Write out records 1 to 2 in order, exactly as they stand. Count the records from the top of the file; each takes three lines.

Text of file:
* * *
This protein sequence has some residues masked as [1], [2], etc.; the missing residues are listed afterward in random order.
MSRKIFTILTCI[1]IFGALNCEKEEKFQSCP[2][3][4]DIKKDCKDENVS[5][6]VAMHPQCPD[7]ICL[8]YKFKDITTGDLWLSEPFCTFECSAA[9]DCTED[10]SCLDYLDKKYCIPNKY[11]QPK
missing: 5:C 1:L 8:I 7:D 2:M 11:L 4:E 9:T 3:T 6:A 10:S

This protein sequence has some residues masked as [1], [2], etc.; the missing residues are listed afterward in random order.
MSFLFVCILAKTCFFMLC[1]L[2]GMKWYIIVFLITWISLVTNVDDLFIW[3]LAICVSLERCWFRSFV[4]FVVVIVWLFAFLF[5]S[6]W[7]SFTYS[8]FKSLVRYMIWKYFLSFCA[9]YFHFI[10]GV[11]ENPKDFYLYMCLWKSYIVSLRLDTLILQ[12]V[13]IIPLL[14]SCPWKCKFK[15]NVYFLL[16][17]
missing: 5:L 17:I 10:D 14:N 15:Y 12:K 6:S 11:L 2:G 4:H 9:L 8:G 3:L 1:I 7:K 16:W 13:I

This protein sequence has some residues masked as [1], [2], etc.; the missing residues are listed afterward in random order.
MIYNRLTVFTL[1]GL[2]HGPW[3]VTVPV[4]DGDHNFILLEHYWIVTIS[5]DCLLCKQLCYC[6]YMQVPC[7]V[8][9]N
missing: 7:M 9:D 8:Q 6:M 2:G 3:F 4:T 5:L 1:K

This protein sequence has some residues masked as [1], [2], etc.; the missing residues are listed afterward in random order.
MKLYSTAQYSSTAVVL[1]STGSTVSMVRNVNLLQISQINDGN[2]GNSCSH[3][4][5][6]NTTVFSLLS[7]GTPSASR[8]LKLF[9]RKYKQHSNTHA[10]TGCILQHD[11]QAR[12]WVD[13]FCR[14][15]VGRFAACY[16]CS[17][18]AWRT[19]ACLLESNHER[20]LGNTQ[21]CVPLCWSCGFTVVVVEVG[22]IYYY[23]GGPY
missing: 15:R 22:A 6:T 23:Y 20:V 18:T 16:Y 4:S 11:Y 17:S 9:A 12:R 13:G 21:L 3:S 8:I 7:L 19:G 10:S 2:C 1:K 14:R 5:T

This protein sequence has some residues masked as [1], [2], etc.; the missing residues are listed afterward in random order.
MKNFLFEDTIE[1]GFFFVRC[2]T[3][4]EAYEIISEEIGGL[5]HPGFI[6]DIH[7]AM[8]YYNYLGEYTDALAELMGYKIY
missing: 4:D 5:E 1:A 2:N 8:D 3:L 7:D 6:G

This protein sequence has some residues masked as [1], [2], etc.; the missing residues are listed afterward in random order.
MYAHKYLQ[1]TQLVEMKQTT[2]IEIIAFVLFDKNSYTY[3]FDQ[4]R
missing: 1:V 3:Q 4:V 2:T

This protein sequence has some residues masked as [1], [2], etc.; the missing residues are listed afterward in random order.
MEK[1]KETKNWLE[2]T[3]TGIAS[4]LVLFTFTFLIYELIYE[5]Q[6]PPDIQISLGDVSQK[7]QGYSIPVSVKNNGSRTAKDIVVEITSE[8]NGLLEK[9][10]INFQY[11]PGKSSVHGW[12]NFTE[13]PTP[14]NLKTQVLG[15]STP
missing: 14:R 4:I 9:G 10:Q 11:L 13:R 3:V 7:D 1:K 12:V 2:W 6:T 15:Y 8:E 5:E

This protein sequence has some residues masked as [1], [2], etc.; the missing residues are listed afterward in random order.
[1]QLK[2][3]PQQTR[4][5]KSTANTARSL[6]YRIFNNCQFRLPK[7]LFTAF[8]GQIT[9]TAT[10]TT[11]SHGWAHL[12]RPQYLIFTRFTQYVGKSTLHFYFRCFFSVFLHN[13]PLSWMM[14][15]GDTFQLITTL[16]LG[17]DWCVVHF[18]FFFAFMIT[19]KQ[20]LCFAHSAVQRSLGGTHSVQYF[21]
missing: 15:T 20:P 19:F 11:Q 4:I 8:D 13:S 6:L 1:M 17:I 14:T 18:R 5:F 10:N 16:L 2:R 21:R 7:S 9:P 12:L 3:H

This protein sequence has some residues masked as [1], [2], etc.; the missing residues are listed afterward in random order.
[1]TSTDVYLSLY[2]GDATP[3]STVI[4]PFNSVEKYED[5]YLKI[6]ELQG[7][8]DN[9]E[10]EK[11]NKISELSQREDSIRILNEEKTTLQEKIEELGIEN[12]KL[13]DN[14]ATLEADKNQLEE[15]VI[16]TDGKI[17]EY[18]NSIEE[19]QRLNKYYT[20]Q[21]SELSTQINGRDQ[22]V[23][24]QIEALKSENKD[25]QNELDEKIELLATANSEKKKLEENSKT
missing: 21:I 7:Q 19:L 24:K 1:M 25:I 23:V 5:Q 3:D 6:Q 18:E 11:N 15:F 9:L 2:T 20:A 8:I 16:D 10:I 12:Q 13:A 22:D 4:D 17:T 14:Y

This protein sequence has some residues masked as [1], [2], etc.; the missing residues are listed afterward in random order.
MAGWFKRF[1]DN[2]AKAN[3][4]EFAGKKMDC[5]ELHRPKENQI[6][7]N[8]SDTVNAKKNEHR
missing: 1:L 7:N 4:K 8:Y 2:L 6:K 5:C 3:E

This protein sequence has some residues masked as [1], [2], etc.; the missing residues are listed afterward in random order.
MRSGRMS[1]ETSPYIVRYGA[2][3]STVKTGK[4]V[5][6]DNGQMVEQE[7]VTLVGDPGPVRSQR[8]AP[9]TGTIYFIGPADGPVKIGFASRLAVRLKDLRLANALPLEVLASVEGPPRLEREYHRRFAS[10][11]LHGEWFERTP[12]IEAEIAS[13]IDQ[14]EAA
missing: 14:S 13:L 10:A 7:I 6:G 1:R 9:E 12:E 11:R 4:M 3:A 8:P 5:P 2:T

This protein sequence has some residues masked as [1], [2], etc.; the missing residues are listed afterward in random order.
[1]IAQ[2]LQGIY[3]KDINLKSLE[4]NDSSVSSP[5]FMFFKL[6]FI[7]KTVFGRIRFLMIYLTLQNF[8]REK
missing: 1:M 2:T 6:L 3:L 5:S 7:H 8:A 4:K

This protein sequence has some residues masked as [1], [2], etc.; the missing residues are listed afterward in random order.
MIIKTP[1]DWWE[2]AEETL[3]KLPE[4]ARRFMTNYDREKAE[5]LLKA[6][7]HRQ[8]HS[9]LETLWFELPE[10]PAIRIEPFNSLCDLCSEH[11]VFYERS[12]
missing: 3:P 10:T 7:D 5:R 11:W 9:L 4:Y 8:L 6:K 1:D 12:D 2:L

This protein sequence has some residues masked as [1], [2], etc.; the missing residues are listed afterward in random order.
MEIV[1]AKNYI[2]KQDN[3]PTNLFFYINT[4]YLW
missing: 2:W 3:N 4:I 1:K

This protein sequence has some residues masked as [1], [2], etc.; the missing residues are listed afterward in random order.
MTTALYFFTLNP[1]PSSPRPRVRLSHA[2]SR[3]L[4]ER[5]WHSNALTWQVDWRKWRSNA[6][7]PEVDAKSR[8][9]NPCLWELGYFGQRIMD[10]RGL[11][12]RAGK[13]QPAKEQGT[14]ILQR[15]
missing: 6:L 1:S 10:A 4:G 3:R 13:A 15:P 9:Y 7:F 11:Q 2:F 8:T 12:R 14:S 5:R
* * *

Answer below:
This protein sequence has some residues masked as [1], [2], etc.; the missing residues are listed afterward in random order.
MSRKIFTILTCI[1]IFGALNCEKEEKFQSCP[2][3][4]DIKKDCKDENVS[5][6]VAMHPQCPD[7]ICL[8]YKFKDITTGDLWLSEPFCTFECSAA[9]DCTED[10]SCLDYLDKKYCIPNKY[11]QPK
missing: 5:C 1:L 8:I 7:D 2:M 11:L 4:E 9:T 3:T 6:A 10:S

This protein sequence has some residues masked as [1], [2], etc.; the missing residues are listed afterward in random order.
MSFLFVCILAKTCFFMLC[1]L[2]GMKWYIIVFLITWISLVTNVDDLFIW[3]LAICVSLERCWFRSFV[4]FVVVIVWLFAFLF[5]S[6]W[7]SFTYS[8]FKSLVRYMIWKYFLSFCA[9]YFHFI[10]GV[11]ENPKDFYLYMCLWKSYIVSLRLDTLILQ[12]V[13]IIPLL[14]SCPWKCKFK[15]NVYFLL[16][17]
missing: 5:L 17:I 10:D 14:N 15:Y 12:K 6:S 11:L 2:G 4:H 9:L 8:G 3:L 1:I 7:K 16:W 13:I